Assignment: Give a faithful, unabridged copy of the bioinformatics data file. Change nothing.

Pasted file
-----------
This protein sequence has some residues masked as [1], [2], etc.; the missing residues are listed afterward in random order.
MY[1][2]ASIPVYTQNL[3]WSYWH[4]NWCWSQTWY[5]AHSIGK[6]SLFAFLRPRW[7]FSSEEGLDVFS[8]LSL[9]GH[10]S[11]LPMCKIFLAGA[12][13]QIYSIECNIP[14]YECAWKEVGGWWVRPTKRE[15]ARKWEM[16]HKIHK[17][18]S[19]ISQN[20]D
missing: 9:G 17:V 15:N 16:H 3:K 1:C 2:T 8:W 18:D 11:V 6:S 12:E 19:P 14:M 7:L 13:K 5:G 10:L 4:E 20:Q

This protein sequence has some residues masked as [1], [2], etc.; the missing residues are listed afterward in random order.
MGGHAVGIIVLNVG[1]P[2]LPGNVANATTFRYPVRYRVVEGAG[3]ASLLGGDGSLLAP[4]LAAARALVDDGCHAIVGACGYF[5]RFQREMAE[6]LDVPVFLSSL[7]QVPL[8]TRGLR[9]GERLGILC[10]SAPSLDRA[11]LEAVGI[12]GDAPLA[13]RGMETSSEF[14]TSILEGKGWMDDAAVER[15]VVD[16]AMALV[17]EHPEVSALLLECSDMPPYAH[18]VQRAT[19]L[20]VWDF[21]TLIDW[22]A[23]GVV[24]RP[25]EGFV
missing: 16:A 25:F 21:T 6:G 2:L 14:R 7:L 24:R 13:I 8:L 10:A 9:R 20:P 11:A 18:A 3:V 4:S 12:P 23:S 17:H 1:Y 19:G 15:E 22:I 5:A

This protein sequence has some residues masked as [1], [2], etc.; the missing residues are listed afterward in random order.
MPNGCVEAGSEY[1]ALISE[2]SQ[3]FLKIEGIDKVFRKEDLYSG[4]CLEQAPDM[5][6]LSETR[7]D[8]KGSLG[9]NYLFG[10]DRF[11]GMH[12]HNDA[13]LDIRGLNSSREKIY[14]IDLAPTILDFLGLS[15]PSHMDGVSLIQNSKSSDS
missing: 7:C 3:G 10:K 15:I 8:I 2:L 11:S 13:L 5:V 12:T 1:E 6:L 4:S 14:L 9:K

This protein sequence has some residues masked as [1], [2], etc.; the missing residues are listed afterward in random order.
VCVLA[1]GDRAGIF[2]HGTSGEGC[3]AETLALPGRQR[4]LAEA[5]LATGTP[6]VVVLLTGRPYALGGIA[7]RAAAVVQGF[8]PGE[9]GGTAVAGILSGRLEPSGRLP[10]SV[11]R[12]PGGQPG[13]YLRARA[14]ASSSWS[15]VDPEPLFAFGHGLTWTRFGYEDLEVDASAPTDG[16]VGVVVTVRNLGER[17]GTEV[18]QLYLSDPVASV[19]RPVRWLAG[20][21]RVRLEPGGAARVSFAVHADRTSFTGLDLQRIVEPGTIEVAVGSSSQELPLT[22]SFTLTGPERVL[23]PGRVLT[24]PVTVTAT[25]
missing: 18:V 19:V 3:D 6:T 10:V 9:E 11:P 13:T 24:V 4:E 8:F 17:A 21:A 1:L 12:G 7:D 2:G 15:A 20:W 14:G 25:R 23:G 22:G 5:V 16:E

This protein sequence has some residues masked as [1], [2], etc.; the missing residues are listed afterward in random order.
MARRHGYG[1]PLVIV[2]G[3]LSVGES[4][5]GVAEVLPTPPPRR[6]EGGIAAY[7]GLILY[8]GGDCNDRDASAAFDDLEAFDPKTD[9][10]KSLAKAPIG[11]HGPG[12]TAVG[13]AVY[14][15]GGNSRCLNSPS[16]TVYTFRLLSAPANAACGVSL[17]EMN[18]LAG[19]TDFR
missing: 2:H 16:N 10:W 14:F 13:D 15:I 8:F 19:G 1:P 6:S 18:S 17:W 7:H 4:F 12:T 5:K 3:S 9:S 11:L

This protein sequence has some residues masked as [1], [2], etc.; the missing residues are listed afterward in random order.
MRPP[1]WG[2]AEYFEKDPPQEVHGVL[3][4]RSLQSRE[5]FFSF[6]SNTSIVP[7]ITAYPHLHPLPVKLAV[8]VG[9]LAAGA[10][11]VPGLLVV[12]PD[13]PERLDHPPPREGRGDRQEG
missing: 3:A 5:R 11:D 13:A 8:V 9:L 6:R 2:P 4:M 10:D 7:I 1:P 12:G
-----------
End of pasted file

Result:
This protein sequence has some residues masked as [1], [2], etc.; the missing residues are listed afterward in random order.
MY[1][2]ASIPVYTQNL[3]WSYWH[4]NWCWSQTWY[5]AHSIGK[6]SLFAFLRPRW[7]FSSEEGLDVFS[8]LSL[9]GH[10]S[11]LPMCKIFLAGA[12][13]QIYSIECNIP[14]YECAWKEVGGWWVRPTKRE[15]ARKWEM[16]HKIHK[17][18]S[19]ISQN[20]D
missing: 9:G 17:V 15:N 16:H 3:K 1:C 2:T 8:W 18:D 11:V 6:S 12:E 19:P 14:M 7:L 13:K 5:G 10:L 4:E 20:Q

This protein sequence has some residues masked as [1], [2], etc.; the missing residues are listed afterward in random order.
MGGHAVGIIVLNVG[1]P[2]LPGNVANATTFRYPVRYRVVEGAG[3]ASLLGGDGSLLAP[4]LAAARALVDDGCHAIVGACGYF[5]RFQREMAE[6]LDVPVFLSSL[7]QVPL[8]TRGLR[9]GERLGILC[10]SAPSLDRA[11]LEAVGI[12]GDAPLA[13]RGMETSSEF[14]TSILEGKGWMDDAAVER[15]VVD[16]AMALV[17]EHPEVSALLLECSDMPPYAH[18]VQRAT[19]L[20]VWDF[21]TLIDW[22]A[23]GVV[24]RP[25]EGFV
missing: 16:A 25:F 21:T 6:G 2:L 14:R 7:L 24:R 13:I 8:L 10:A 9:R 20:P 11:A 18:A 3:V 4:S 12:P 23:S 17:H 1:Y 19:G 15:E 22:I 5:A

This protein sequence has some residues masked as [1], [2], etc.; the missing residues are listed afterward in random order.
MPNGCVEAGSEY[1]ALISE[2]SQ[3]FLKIEGIDKVFRKEDLYSG[4]CLEQAPDM[5][6]LSETR[7]D[8]KGSLG[9]NYLFG[10]DRF[11]GMH[12]HNDA[13]LDIRGLNSSREKIY[14]IDLAPTILDFLGLS[15]PSHMDGVSLIQNSKSSDS
missing: 7:C 3:G 10:K 15:I 8:I 2:L 11:S 13:L 5:V 12:T 1:E 6:L 4:S 14:L 9:K

This protein sequence has some residues masked as [1], [2], etc.; the missing residues are listed afterward in random order.
VCVLA[1]GDRAGIF[2]HGTSGEGC[3]AETLALPGRQR[4]LAEA[5]LATGTP[6]VVVLLTGRPYALGGIA[7]RAAAVVQGF[8]PGE[9]GGTAVAGILSGRLEPSGRLP[10]SV[11]R[12]PGGQPG[13]YLRARA[14]ASSSWS[15]VDPEPLFAFGHGLTWTRFGYEDLEVDASAPTDG[16]VGVVVTVRNLGER[17]GTEV[18]QLYLSDPVASV[19]RPVRWLAG[20][21]RVRLEPGGAARVSFAVHADRTSFTGLDLQRIVEPGTIEVAVGSSSQELPLT[22]SFTLTGPERVL[23]PGRVLT[24]PVTVTAT[25]
missing: 18:V 19:V 3:D 6:T 10:V 9:E 11:P 13:T 24:V 4:E 8:F 17:A 21:A 1:L 12:G 7:D 2:G 15:A 20:W 14:G 25:R 23:G 22:G 5:V 16:E

This protein sequence has some residues masked as [1], [2], etc.; the missing residues are listed afterward in random order.
MARRHGYG[1]PLVIV[2]G[3]LSVGES[4][5]GVAEVLPTPPPRR[6]EGGIAAY[7]GLILY[8]GGDCNDRDASAAFDDLEAFDPKTD[9][10]KSLAKAPIG[11]HGPG[12]TAVG[13]AVY[14][15]GGNSRCLNSPS[16]TVYTFRLLSAPANAACGVSL[17]EMN[18]LAG[19]TDFR
missing: 2:H 16:N 10:W 14:F 13:D 15:I 8:F 19:G 1:P 6:S 18:S 17:W 7:H 4:F 12:T 5:K 3:S 9:S 11:L

This protein sequence has some residues masked as [1], [2], etc.; the missing residues are listed afterward in random order.
MRPP[1]WG[2]AEYFEKDPPQEVHGVL[3][4]RSLQSRE[5]FFSF[6]SNTSIVP[7]ITAYPHLHPLPVKLAV[8]VG[9]LAAGA[10][11]VPGLLVV[12]PD[13]PERLDHPPPREGRGDRQEG
missing: 3:A 5:R 11:D 13:A 8:V 9:L 6:R 2:P 4:M 10:D 7:I 1:P 12:G